> Well i previously mentioned that i became hypomanic upon withdrawal of an ssri. (dopamine receptor upregulation due to ssri induced dopamine depletion?). So i know it's possible to do. I am assuming that reserpine would be a more reliable way of depleting dopamine and causing dopamine receptor upregulation. The wheels are in motion, and i am probably going to try it in the next couple weeks. Just one more question, reserpine induced depletion is temporary right? When the drug leaves your system you should go back to normal??

Reserpine acts to irreversibly damage presynaptic storage vesicles by binding to the transporter sites. Recovery of neurotransmission depends on the synthesis and translocation of new vesicles. There is thus some lag time between the discontinuation of the drug and the normalization of neurological function. I believe this occurs between 48-72 hours.


- Scott

 

Re: RESERPINE

Posted by linkadge on July 2, 2006, at 16:20:46

In reply to Re: RESERPINE, posted by SLS on July 2, 2006, at 14:26:21

SSRI's don't necessarily depleat dopamine. They put the breaks on dopamine release. Dopamine might actually acumulate, but just not get released. When you stopped the SSRI, there was less inhibition on the dopamine release and hence more dopamine release.


Taking reserpine would be different as it would actually depleat brain dopamine content. Sure the postsynaptic receptors might upregulate but with less acutal dopamine to be released, I'd doubt it would lead to any euphoria.

Linkadge

 

RESERPINE

Posted by hgi698 on July 2, 2006, at 16:30:21

In reply to Re: RESERPINE, posted by linkadge on July 2, 2006, at 16:20:46

Well i should have used the term "reduced" dopamine instead of "deplete".
It takes a while for receptors to upregulate or downregulate. In my experience it takes about 2 weeks for this to occur. So when i stop the reserpine, the receptors will be upregulated for a while. After i have withdrawn from the reserpine, the dopamine should rebound to levels before treatment (in 48-72 hours). While the receptors are still upregulated. Taking adderall will cause an even greater increase in dopaminergic activity (if it is needed at all). I mean when i withdrew from the ssri I felt really good for a long time (almost 3 weeks). So i think it is worth a shot.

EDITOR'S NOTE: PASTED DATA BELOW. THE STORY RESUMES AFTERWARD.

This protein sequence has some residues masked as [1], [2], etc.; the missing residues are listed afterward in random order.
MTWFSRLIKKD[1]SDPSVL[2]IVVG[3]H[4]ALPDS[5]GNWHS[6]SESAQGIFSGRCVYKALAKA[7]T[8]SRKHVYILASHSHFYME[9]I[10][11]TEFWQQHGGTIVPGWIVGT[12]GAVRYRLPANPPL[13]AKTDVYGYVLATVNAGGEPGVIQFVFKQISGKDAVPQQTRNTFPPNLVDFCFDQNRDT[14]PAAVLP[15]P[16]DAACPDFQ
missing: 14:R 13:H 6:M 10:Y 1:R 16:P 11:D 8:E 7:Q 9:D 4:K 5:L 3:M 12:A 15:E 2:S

Re: RESERPINE

Posted by linkadge on July 2, 2006, at 18:36:21

In reply to RESERPINE, posted by hgi698 on July 2, 2006, at 16:30:21

Why don't you ask your doctor for a trial of selegiline? Have you tried St. John's Wort?

SJW inhibits the uptake of serotonin/norepinehprine and dopamine to a similar extent.

Linkadge

 

Re: RESERPINE

Posted by linkadge on July 2, 2006, at 18:37:50

In reply to Re: RESERPINE, posted by linkadge on July 2, 2006, at 18:36:21

You could also try fish oil and/or inositol. Both work to increase the sensitivity of dopamine receptors.

Linkadge

 

Re: RESERPINE

Posted by hgi698 on July 2, 2006, at 18:43:16

In reply to Re: RESERPINE, posted by linkadge on July 2, 2006, at 18:37:50

Yeah, i've pretty much tried all of that already (and much more). Thanks though Linkadge.

 

Re: RESERPINE

Posted by linkadge on July 2, 2006, at 20:29:05

In reply to Re: RESERPINE, posted by hgi698 on July 2, 2006, at 18:43:16

Have you tried a TCA? I read one study that showed TCA's actually increased the levels of the protein which coded for the d2 receptor.

Linkadge

 

Re: RESERPINE

Posted by sdb on July 4, 2006, at 15:33:03